Review by PfalzDxii

I know some stalwart Shuffle goers who did their utmost best to be everywhere over the three day shuffle, they are heroes. I know of one musician now resident in Berlin who on being asked if he felt like a drink, jumped on a plane, and was at the shuffle. He is a legend. I though, had mainly highlighted “Matilda”, and “Emily and the Dogs” as two bands not, not to be missed. I have seen them both before and was very happy they didn’t clash with one another. Where does time go? As I write this, I realize that the Shuffle was two weeks ago. But the memories!

Where indeed does time go? I am from the generation that thought punk should have been given its own BBC programme rather than invade The Old Grey Whistle Test. Not to be too prejudiced however, I went with my then wife (yes I did have one) to see XTC at the Oasis. This was in about 1978 when Barry Andrews was still in the band, and before Dave Gregory joined. Standing at the front though was a mistake. Gobbing was still in full swing. This was the quaint custom of the band spitting from the stage, onto the heads of their fans below. I was not enamoured of this, but do remember that the music was excellent. For one reason and another, I stopped going to local bands and became a cultural recluse. Thirty years later, friends and relatives dragged me against my will to the Vic. I treasure that act of kindness. On stage that evening (13/11/08) were the Sunday Dogs and Matthew Kilford. What had I been missing? That was the first time I saw Emily Drake, she was playing violin in the Sunday Dogs, and singing vocals. Such wonderful music. I very soon discovered many other fabulous bands including “Matilda”. It was all such a revelation. I had lost thirty years.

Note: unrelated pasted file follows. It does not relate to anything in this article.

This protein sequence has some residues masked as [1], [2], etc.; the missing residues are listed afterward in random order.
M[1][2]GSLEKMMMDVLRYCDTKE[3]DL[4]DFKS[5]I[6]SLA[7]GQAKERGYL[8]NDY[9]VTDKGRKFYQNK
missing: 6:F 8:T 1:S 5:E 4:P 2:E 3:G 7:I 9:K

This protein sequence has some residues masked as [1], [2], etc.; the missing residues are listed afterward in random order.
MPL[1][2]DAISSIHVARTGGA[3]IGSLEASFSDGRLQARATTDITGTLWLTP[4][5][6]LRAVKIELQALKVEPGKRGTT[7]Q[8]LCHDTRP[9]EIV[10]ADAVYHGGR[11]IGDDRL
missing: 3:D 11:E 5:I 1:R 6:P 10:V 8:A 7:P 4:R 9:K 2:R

A buzz went around the Beehive, one of “Matilda” couldn’t make it and they weren’t coming. Well, yes and no. Just as we got this piece of sad news, Emily Sykes walked in with guitar. She is the drummer in “Matilda”. Amy and Polly came in without any instruments. So it was Rebecca (singer and keyboard player), who was missing. Emily and the others found stools. Phil Hamer (with electric bass guitar) sat as far back in the corner of the room as possible with his head down, he had joined an all girl band. Except that now the line-up was “Emily Sykes and Friends”, a new and exciting line-up in which Emily is the lead singer. Someone shouted out “what’s the name of the band?” Emily replied with “Matilda mark II”. Phil did his best to hide. Emily has such a wonderful voice for folk and for harmonizing with the others, and did this whilst playing rhythm. Phil was playing the softest bass possible. There were songs accompanied only by clapping and seated stomping. This was all so harmonious and beautiful. As with Matilda, the humorous banter and laughter, was joyous.